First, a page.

Policing Use of Force and Aftermath of Hurricane Katrina Essay

Pages: 3 (1107 words)  ·  Bibliography Sources: 3  ·  File: .docx  ·  Level: Master's  ·  Topic: Criminal Justice

Police Use of Force -- Hurricane Katrina

The police in the United States have a very important social and criminal justice function. They serve as the barrier between the law-abiding public and the criminal element. While this is their primary function, the police also often serves to maintain order in cities that have been struck by disaster. In such cases, their function becomes one of protection and service rather than apprehension. On the other hand, the boundaries among these functions often blur as police are obliged to not only serve those who have been victimized by the disaster in question, but also to maintain order in terms of potential criminal activity such as looting and breaking into empty homes. This is where discretion becomes an important element of responsible police work. Often, discretion means the difference between individual and collective discipline. The aftermath of Hurricane Katrina in 2005 provides a good basis for studying the dynamics of excessive force tempered by the possibility of individual discretion by police officers.

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Alpert and Smith (2001, p. 482) indicate that the lack of clarity regarding police violence and indeed the frequency of its occurrence, could be related to the general lack of definition regarding the phenomenon or explaining situations where excessive violence was perceived. This theoretical estimation was exacerbated by the practical fact of the aftermath of Hurricane Katrina. Reportedly, police officers were "told" that they were allowed to shoot looters in New Orleans in the aftermath of the Hurricane (Shankman et al., 2010).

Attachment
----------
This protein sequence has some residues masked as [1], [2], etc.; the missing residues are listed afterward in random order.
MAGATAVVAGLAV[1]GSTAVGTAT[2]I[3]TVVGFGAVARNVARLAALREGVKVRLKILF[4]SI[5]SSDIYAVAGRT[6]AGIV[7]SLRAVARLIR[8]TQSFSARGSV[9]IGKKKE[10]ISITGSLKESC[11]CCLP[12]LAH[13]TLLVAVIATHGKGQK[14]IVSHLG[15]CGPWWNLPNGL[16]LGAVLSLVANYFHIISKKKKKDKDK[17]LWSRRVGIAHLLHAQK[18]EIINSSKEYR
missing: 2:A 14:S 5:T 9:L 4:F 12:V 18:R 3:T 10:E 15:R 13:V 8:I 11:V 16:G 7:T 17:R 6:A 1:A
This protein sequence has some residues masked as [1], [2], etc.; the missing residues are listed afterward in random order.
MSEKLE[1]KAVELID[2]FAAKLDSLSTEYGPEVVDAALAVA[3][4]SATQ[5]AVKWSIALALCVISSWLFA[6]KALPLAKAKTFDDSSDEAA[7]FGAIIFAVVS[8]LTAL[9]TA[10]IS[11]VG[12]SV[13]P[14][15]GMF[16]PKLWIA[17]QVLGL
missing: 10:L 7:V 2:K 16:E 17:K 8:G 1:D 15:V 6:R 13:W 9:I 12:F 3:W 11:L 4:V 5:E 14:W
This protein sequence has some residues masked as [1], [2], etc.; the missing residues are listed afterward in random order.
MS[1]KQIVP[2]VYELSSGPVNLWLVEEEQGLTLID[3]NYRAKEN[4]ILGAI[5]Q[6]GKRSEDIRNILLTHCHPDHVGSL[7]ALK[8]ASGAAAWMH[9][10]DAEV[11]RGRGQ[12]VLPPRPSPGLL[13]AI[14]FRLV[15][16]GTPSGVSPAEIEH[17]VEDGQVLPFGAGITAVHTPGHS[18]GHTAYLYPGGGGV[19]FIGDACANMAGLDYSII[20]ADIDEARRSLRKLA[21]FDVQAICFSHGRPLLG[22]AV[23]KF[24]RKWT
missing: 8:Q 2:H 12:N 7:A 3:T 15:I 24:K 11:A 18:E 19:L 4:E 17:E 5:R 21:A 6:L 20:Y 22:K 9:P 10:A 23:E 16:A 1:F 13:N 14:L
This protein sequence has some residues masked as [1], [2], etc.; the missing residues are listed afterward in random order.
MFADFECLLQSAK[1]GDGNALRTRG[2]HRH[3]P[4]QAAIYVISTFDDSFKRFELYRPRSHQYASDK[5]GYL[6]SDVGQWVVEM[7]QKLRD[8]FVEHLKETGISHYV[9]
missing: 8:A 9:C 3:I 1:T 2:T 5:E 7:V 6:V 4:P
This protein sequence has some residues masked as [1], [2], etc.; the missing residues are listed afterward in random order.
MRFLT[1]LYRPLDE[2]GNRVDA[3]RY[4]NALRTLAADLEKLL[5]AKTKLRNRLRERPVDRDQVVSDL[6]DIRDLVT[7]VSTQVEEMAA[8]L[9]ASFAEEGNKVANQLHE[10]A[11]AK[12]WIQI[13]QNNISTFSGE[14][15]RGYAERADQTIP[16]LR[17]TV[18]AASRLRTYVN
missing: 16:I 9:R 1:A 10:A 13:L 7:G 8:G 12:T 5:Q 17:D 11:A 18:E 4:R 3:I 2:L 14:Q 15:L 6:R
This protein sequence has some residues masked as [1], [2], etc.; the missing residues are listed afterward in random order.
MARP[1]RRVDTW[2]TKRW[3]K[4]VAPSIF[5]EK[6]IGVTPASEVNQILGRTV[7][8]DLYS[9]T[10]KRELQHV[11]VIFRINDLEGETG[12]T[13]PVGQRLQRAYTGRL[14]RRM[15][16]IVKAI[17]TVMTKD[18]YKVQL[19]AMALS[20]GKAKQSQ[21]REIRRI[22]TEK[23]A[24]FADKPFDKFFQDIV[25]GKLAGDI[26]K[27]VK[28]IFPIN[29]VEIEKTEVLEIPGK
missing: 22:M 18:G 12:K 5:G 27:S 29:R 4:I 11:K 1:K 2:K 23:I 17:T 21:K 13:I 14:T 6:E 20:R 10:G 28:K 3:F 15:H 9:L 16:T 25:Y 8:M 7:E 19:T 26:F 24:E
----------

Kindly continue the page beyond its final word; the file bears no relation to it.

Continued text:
TOPIC: Essay on Policing Use of Force and Aftermath of Hurricane Katrina Assignment

Some police officers involved at the time have come forward and gave account of a circulating order to shoot looters. However, today several problematic issues pervade this order. First, it is not clear how widely the orders were conveyed, who heard them, or who originated them. One of the points that Shankman et al. (2010) put forward is the fact that nobody involved in any of the shootings have so far used the order as an explanation for their actions.

On the other hand, several officers who did report hearing the orders used their discretion in refusing to carry them out. This decision is based upon the fundamental standards on deadly force used by the police. It is allowed only to fire when protecting themselves or others from apparently imminent physical threat. By all accounts, this was not the case in any of the police shootings in New Orleans.

A factor that could have driven the collective drive towards violence and excessive force is media broadcasts. This to a great degree contributed to an atmosphere of confusion in addition to the chaos in the city. These factors worked together to create a collective sense of using violence to "take back the city," as some report as having been ordered.

The events in the aftermath of Hurricane Katrina then appear to indicate that individual officers are able to exercise a greater degree of discretion in terms of using excessive force than groups of police officers perceiving themselves to be under orders. This is particularly so in the environment left in the wake of the hurricane. Obtaining a clear conception of what exactly happened during the interactions of the police with the public during this time is however somewhat unclear, as divergent reports have been provided, along with the fact that memory becomes vague… [END OF PREVIEW] . . . READ MORE

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